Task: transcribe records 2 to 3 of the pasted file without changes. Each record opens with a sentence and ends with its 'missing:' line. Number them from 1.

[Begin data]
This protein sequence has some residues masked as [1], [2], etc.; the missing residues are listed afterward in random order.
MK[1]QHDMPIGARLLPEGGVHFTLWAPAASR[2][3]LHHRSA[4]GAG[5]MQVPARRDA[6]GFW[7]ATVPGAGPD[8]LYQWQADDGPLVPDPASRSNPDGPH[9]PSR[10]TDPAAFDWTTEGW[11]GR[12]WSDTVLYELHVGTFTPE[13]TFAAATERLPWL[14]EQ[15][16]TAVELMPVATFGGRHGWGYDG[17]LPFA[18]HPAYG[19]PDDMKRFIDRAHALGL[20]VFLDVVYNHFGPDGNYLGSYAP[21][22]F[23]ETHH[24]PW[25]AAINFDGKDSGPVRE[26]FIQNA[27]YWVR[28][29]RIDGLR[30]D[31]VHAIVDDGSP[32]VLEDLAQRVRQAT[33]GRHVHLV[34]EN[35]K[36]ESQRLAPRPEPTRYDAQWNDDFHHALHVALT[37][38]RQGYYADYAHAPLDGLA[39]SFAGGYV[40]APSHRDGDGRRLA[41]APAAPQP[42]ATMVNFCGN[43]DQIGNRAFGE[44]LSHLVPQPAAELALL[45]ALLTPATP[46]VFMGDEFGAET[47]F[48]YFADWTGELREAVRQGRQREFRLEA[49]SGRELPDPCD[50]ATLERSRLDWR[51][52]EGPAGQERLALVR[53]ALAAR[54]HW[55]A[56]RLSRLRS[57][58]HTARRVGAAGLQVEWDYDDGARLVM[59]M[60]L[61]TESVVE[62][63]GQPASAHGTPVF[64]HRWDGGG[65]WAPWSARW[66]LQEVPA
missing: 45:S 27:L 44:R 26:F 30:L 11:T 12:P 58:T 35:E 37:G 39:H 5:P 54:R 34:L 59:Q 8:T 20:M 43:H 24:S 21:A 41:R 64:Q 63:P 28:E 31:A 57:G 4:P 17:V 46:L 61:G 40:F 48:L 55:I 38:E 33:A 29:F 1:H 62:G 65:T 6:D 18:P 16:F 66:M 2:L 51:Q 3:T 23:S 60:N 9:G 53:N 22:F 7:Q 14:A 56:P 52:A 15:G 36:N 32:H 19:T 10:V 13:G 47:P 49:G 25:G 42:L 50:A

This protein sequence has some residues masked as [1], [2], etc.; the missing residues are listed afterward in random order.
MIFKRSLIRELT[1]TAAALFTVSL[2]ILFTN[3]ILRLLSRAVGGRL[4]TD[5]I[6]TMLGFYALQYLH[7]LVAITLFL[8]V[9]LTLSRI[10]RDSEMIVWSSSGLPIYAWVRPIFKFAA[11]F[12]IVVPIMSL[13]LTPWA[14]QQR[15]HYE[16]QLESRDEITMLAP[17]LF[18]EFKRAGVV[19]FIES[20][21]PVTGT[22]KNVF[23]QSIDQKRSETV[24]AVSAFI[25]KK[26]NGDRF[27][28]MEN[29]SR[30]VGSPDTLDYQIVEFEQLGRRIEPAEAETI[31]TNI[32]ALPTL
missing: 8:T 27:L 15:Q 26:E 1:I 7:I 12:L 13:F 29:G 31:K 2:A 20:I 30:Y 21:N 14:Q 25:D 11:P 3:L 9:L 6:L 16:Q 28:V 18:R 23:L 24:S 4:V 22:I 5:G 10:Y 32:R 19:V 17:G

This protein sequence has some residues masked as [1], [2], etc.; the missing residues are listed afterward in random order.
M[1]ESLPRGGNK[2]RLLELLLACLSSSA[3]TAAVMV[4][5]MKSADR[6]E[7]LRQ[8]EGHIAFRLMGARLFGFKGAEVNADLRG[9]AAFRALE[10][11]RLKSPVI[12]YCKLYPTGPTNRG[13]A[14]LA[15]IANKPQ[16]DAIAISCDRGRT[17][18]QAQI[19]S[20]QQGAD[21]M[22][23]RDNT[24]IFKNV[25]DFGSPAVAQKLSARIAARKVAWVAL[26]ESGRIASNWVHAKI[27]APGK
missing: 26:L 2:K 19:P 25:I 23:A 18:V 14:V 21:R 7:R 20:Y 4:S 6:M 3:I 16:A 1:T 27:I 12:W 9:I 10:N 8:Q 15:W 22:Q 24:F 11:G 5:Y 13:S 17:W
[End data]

This protein sequence has some residues masked as [1], [2], etc.; the missing residues are listed afterward in random order.
MIFKRSLIRELT[1]TAAALFTVSL[2]ILFTN[3]ILRLLSRAVGGRL[4]TD[5]I[6]TMLGFYALQYLH[7]LVAITLFL[8]V[9]LTLSRI[10]RDSEMIVWSSSGLPIYAWVRPIFKFAA[11]F[12]IVVPIMSL[13]LTPWA[14]QQR[15]HYE[16]QLESRDEITMLAP[17]LF[18]EFKRAGVV[19]FIES[20][21]PVTGT[22]KNVF[23]QSIDQKRSETV[24]AVSAFI[25]KK[26]NGDRF[27][28]MEN[29]SR[30]VGSPDTLDYQIVEFEQLGRRIEPAEAETI[31]TNI[32]ALPTL
missing: 8:T 27:L 15:Q 26:E 1:I 7:I 12:L 13:F 29:G 31:K 2:A 20:I 30:Y 21:N 14:Q 25:D 11:P 3:L 9:L 6:L 16:Q 28:V 18:R 23:L 24:S 4:V 22:I 5:G 10:Y 32:R 19:V 17:G

This protein sequence has some residues masked as [1], [2], etc.; the missing residues are listed afterward in random order.
M[1]ESLPRGGNK[2]RLLELLLACLSSSA[3]TAAVMV[4][5]MKSADR[6]E[7]LRQ[8]EGHIAFRLMGARLFGFKGAEVNADLRG[9]AAFRALE[10][11]RLKSPVI[12]YCKLYPTGPTNRG[13]A[14]LA[15]IANKPQ[16]DAIAISCDRGRT[17][18]QAQI[19]S[20]QQGAD[21]M[22][23]RDNT[24]IFKNV[25]DFGSPAVAQKLSARIAARKVAWVAL[26]ESGRIASNWVHAKI[27]APGK
missing: 26:L 2:K 19:P 25:I 23:A 18:V 14:V 21:R 7:R 20:Y 4:S 6:M 3:I 16:A 1:T 27:I 12:W 9:I 10:N 8:Q 15:W 22:Q 24:F 11:G 5:Y 13:S 17:W